COPENHAGEN, DenmarkIn the first head-to-head comparison
of the two taxanes, docetaxel (Taxotere) produced significantly longer survival
in patients with metastatic breast cancer, compared with paclitaxel (Taxol),
but at the cost of increased toxicity. Peter Ravdin, MD, PhD, clinical
professor of medicine, The University of Texas Health Science Center, San
Antonio, and principal investigator of the study, presented the phase III
findings at ECCO 12, the European Cancer Conference (abstract 670). The study
was sponsored by Aventis, manufacturer of Taxotere.
Between 1994 and 2001 at various centers across the United
States, Dr. Ravdin and his colleagues enrolled 449 pre- and postmenopausal
women with advanced, metastatic breast cancer who had failed treatment with
anthracycline-based chemotherapy. Half of the women were treated with
paclitaxel 175 mg/m2 in a 3-hour infusion every 3 weeks, the other
half with docetaxel 100 mg/m2 in a
1-hour infusion every 3 weeks. The treatment was continued until progression of
disease, unmanageable toxicity, or intercurrent illness occurred, or until the
patient decided to terminate treatment for any other reason.
The primary endpoint of the study was overall response rate.
The secondary endpoints included time to disease progression and overall
With docetaxel, median survival was 15.4 months, compared
with 12.7 months for women receiving paclitaxel (P = .03), Dr. Ravdin
reported. Median time to progression also significantly favored the docetaxel
group: 5.7 months vs 3.6 months for paclitaxel (P < .0001).
The overall response rate in the intent-to-treat analysis
was 32% for docetaxel vs 25% for paclitaxel (P = .10), which
"approached statistical significance," Dr. Ravdin said. In the
analysis of 388 eligible and evaluable patients, the overall response rate was
significant in favor of the docetaxel group: 37.5% vs 26.4% (P = .02),
and in this analysis, docetaxel maintained its statistical superiority in time
to progression and overall survival.
Treatment with docetaxel was associated with an increased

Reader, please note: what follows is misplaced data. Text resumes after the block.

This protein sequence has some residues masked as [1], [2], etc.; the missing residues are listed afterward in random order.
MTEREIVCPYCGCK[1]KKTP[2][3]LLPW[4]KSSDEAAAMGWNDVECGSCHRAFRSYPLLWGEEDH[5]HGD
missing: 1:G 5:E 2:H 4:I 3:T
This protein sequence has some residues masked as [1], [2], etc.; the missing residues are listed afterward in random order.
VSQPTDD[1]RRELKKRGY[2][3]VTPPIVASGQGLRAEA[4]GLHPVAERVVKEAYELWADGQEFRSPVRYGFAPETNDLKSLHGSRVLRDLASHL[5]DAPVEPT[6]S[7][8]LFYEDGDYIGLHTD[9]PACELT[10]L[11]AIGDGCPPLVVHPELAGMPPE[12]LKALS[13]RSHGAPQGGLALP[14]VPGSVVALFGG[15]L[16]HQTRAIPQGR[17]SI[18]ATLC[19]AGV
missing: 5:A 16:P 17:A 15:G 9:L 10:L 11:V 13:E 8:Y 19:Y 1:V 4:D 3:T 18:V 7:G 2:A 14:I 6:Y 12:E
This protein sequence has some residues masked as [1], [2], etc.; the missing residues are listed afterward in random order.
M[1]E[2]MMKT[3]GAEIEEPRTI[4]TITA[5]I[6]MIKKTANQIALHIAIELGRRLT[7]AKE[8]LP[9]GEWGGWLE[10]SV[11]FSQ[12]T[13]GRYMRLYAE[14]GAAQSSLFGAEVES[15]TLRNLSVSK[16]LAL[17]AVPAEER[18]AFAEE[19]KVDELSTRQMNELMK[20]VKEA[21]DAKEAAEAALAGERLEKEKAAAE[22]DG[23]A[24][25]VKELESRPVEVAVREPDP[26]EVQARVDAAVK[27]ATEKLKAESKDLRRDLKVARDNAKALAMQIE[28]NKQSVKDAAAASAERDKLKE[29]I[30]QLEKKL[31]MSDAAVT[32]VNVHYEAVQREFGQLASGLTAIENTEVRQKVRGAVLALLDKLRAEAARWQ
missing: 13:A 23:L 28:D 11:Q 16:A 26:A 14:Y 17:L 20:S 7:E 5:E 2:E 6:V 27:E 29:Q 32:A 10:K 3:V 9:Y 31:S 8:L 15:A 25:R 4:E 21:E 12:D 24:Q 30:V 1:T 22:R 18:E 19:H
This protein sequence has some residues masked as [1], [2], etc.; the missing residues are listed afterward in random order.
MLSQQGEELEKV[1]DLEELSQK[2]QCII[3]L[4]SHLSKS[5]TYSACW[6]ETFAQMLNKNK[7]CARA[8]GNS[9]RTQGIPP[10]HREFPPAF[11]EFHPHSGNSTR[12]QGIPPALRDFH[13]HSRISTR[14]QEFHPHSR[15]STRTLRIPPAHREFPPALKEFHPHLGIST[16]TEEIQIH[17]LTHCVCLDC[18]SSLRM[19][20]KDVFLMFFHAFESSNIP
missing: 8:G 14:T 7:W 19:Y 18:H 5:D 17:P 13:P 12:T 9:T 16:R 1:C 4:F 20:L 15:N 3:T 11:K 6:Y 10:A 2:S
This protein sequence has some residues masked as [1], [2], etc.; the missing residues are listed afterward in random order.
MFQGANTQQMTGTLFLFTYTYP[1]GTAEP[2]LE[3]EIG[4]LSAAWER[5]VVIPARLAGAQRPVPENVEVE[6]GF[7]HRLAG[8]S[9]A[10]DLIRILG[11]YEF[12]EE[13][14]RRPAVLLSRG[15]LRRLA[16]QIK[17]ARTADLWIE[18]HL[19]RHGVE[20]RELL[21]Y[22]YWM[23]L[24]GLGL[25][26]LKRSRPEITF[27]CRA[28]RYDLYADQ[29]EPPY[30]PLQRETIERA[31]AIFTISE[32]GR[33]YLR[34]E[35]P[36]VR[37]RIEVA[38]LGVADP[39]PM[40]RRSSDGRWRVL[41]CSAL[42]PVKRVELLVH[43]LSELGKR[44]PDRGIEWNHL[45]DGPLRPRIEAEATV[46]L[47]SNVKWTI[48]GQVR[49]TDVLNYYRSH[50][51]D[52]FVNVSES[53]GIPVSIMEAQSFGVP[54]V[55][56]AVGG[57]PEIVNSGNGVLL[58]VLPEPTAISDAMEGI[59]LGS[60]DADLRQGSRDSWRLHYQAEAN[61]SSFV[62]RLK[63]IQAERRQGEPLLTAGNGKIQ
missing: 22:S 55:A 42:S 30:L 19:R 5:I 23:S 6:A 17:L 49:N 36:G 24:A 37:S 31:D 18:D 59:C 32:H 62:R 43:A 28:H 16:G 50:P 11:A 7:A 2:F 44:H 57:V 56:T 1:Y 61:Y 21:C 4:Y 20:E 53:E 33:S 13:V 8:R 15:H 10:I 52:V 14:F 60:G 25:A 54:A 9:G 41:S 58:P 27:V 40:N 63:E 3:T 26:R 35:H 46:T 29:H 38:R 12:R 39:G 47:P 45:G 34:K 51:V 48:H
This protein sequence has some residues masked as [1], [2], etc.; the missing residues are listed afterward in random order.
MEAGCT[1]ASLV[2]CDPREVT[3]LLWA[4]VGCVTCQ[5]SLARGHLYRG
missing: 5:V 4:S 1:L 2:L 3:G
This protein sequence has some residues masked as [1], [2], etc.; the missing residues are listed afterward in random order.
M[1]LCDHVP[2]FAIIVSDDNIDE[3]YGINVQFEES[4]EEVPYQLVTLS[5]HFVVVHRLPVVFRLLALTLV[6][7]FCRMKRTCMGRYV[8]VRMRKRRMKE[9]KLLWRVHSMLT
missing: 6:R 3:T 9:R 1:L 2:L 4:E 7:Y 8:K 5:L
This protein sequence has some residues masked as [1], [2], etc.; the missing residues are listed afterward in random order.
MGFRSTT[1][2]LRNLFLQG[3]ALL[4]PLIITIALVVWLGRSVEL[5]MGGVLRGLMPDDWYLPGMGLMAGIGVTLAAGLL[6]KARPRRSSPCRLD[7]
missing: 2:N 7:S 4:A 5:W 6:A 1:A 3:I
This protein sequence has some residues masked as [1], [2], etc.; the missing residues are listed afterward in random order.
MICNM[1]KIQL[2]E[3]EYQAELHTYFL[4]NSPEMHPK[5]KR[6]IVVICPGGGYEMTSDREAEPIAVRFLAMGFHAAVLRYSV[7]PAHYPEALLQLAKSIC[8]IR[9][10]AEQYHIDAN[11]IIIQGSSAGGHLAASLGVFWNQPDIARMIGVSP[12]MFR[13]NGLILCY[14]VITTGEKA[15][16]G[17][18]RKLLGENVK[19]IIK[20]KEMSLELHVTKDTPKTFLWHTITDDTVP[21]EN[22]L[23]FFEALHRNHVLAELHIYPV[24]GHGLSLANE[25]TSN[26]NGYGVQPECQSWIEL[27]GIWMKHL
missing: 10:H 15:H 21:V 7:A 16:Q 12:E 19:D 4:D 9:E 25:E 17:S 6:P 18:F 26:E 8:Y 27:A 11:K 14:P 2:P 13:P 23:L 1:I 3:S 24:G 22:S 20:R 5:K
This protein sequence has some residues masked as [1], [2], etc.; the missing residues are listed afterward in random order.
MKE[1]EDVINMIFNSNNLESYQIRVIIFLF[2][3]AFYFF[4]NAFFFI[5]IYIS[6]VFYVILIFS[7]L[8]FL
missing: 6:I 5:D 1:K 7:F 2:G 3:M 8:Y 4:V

incidence of grade 3-4 toxicities, Dr. Ravdin said. Women receiving docetaxel
experienced a higher incidence of grade 3-4 neutropenia (93.3% for women
receiving docetaxel vs 54.5% for women receiving paclitaxel); asthenia (23.9%
vs 6.8%); infections (14% vs 5%); edema (11.3% vs 4.5%); and stomatitis (10.4%
Neuromotor and neurosensory toxicities were roughly twice as
high in the group receiving docetaxel, compared with the women receiving
Dr. Ravdin believes that this trial has been an important
study with very useful results. "Oncologists have been waiting for the
outcome," he said. "It is the first time that these two drugs have
been tested directly against each other. Physicians and their patients now have
more definitive information about the relative effectiveness and safety of
these two every-3-week chemotherapy treatments," he said.
Although all the endpoints are important, Dr. Ravdin said
that overall survival is, in many ways, the most important. "In some ways,
overall survival is a summation of objective response, duration of response,
and tolerability," he said.
Dr. Ravdin was especially excited about the possible implications of the
improvement in survival for the use of docetaxel as adjuvant therapy for breast
cancer. "Usually, when a treatment shows superior survival in patients
with metastatic disease, this treatment also improves survival in adjuvant
therapy of early breast cancer," he said. He added that the results of
recently closed and ongoing trials of docetaxel as adjuvant therapy for breast
cancer are eagerly awaited.